Jeremy Acevedo, Edmunds’ manager of industry analysis, stated: “Vehicle replacement demand following Hurricane Harvey bolstered auto sales last September, and Hurricane Florence has had a very limited impact on auto sales this month, which are the primary reasons why we’re seeing this year-over-year decline. With that said, a SAAR of 17 million is certainly not an unhealthy number — September is still shaping up to be a robust month for sales.”
DENVER — By nearly any measure, this city is booming. The unemployment rate is below 3 percent. There is so much construction that a local newspaper started a “crane watch” feature. Seemingly every week brings headlines about companies bringing high-paying jobs to the area.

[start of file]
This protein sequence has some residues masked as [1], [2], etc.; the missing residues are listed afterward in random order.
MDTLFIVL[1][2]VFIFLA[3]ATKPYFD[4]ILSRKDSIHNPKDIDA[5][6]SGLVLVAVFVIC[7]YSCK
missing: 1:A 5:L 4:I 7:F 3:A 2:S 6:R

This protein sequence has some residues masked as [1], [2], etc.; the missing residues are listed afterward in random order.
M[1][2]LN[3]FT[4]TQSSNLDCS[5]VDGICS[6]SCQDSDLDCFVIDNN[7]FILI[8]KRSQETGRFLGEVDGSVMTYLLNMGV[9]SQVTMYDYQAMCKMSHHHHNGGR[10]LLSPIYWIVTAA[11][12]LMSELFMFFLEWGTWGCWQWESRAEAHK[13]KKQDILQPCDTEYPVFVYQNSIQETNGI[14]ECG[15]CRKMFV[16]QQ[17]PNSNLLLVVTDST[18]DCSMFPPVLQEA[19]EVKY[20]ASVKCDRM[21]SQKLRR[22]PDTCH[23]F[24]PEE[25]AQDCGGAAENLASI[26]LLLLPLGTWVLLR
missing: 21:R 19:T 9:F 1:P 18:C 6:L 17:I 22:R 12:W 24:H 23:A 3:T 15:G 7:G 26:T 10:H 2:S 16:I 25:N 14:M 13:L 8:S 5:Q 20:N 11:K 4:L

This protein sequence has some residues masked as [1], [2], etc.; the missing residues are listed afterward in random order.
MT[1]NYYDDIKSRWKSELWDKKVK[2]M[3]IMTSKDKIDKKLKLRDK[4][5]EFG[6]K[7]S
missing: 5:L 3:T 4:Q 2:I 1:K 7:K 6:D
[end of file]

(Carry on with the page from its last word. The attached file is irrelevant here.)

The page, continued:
Yet, Denver’s once-soaring housing market has run into turbulence. Sales and construction activity have slowed in recent months. Houses that would once have drawn a frenzy of offers are sitting on the market for days or weeks. Selling prices are rising more slowly, and asking prices are being slashed to attract buyers.
Similar slowdowns have hit New York, Seattle and even San Francisco, cities that until recently ranked among the nation’s hottest housing markets. The specifics vary, but economists, real estate agents and home builders say the core issue is the same: Home buyers are reaching a breaking point after years of breakneck price increases that far exceeded income gains.
“The local economy is still fantastic, all the fundamentals are there, but obviously wages are not keeping pace,” said Steve Danyliw, a Denver realtor. “As the market continues to move up, buyers are being pushed out.”